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Power Of Love

In the seven albums (eight, counting a 1989 best-of package) that he has released in the last decade, Luther Vandross has established himself as Smokey Robinson’s successor in building a personalized pop-soul loveland around beautiful singing. Because his extraordinarily rich voice, which straddles the line between tenor and baritone, is much more operatic than Robinson’s, the environment he creates around himself is more luxurious. It is a lavishly appointed, secular cathedral of soft lights and sweet music in which he presides as a high priest of romance while his ever-present female backup singers serve as ceremonial acolytes.

Power of Love, with its even mixture of ballads and uptempo songs, follows the successful format that Vandross began in 1981 with Never Too Much. Although Vandross has largely ignored the changing trends in pop-soul music, the new album takes into account the ascendancy of New Jack Swing’s spikier beats and macho bluster. Those spikes propel several cuts, including the album’s title song, written by Vandross and his regular collaborator Marcus Miller and paired with the Sandpebbles’ 1967 hit “Love Power.” At once lush and propulsive, the medley strikes a thrilling balance between assertion and reverie.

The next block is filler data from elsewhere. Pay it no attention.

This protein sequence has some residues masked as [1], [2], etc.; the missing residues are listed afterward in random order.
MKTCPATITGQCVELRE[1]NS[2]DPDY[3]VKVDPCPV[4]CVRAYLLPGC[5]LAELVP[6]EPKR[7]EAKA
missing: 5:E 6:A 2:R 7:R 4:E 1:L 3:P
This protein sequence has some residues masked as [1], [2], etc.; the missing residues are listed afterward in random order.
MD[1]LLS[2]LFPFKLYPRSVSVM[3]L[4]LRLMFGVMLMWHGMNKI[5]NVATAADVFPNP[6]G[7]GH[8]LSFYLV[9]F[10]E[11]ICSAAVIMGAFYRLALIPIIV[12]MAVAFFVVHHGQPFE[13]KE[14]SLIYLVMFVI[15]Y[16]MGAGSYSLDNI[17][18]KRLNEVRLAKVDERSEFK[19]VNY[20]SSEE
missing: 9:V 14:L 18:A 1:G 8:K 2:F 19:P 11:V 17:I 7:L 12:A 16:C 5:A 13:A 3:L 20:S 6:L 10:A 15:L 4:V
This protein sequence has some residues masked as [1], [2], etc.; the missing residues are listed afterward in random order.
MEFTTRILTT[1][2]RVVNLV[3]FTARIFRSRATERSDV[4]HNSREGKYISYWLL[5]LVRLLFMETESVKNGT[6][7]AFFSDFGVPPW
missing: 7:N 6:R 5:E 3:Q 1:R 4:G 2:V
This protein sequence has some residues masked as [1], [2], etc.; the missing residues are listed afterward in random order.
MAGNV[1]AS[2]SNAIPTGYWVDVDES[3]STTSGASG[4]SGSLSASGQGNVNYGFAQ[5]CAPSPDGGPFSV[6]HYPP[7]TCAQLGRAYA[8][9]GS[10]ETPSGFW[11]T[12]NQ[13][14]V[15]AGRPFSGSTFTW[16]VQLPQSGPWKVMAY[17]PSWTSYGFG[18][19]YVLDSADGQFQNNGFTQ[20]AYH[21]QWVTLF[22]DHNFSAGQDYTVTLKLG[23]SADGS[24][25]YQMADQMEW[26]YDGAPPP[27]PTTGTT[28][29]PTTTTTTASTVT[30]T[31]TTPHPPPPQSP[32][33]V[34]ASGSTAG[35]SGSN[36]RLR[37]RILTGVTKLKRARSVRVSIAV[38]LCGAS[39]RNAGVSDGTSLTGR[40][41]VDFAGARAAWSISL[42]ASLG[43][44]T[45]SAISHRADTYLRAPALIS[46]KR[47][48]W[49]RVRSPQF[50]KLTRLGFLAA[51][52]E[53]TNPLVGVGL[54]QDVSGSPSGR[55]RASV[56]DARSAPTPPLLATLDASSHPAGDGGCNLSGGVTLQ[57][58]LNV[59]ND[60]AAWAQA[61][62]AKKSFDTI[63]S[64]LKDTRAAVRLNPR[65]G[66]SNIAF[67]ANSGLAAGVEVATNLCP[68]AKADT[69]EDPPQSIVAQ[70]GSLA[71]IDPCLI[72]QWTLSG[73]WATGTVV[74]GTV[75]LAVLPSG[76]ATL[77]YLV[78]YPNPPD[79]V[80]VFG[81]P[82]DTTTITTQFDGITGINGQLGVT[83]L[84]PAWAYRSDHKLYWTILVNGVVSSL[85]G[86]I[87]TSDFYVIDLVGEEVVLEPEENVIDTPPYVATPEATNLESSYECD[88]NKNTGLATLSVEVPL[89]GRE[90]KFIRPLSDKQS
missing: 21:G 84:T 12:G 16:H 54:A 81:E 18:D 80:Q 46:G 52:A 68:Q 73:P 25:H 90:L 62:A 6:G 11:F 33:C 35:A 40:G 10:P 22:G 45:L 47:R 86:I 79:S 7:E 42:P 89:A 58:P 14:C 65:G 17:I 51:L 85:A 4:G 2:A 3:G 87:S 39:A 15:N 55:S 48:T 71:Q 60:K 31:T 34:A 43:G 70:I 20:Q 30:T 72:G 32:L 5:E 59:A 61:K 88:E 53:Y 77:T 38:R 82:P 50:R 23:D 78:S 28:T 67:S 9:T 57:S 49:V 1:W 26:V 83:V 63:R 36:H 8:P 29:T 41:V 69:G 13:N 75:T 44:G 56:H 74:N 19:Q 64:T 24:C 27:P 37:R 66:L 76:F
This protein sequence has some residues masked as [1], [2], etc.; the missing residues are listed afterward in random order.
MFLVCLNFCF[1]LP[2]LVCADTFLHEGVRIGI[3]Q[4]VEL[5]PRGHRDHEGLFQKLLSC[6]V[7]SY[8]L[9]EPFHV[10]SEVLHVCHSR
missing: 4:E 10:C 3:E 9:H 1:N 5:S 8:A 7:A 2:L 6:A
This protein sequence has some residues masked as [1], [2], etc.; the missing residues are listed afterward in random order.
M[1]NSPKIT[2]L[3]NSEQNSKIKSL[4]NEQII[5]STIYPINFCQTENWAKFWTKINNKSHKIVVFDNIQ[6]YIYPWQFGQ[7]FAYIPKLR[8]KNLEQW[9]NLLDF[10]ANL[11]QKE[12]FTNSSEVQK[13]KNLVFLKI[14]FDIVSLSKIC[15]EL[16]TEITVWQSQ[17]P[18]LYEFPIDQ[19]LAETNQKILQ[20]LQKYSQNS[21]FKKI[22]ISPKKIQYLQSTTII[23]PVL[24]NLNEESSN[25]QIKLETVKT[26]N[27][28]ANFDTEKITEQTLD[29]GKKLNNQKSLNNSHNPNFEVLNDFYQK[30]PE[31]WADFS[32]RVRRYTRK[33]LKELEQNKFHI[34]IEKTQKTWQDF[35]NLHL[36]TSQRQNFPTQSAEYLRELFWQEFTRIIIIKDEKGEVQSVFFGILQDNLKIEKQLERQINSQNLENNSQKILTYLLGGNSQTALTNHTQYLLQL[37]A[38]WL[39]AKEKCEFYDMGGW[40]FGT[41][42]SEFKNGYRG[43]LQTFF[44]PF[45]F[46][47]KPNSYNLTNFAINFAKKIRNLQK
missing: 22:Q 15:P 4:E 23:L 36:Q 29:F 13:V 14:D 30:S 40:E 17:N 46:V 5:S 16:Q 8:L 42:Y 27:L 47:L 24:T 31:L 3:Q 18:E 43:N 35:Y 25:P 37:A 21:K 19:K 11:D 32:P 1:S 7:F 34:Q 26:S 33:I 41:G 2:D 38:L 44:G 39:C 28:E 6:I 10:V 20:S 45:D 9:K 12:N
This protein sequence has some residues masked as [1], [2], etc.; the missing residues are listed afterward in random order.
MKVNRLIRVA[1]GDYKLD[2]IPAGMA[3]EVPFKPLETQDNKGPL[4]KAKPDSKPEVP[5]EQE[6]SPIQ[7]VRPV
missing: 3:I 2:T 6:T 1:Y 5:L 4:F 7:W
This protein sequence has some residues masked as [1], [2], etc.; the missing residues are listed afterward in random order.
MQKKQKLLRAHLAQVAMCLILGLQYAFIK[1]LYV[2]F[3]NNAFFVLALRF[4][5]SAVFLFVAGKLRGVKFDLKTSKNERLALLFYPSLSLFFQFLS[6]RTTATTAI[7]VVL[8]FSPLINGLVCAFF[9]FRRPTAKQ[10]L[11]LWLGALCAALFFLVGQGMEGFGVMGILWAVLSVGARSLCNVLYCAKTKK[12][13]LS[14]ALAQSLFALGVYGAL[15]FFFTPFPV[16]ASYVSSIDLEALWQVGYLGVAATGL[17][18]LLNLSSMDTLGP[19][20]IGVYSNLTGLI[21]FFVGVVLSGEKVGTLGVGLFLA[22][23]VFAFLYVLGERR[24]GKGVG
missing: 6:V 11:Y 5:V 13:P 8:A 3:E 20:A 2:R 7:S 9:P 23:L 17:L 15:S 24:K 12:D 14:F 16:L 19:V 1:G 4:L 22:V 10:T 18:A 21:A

As on each of his previous records, Vandross confers his blessing on a vintage pop ballad by expanding it into a dreamy romantic suite. This year’s choice is Leiber and Stoller’s “I (Who Have Nothing),” which Ben E. King declaimed in his 1963 hit version. Rearranged into an extended duet for Vandross and Martha Wash, it becomes the gorgeous, languid lament of star-crossed, impoverished lovers who pine for each other while remaining attached to other, more well-heeled partners.

Early in his career, Vandross was glibly dubbed “the Pavarotti of pop.” In ten years he has more than lived up to the accolade, having sustained and continually refreshed his own self-styled pop-soul genre.

In This Article: Luther Vandross

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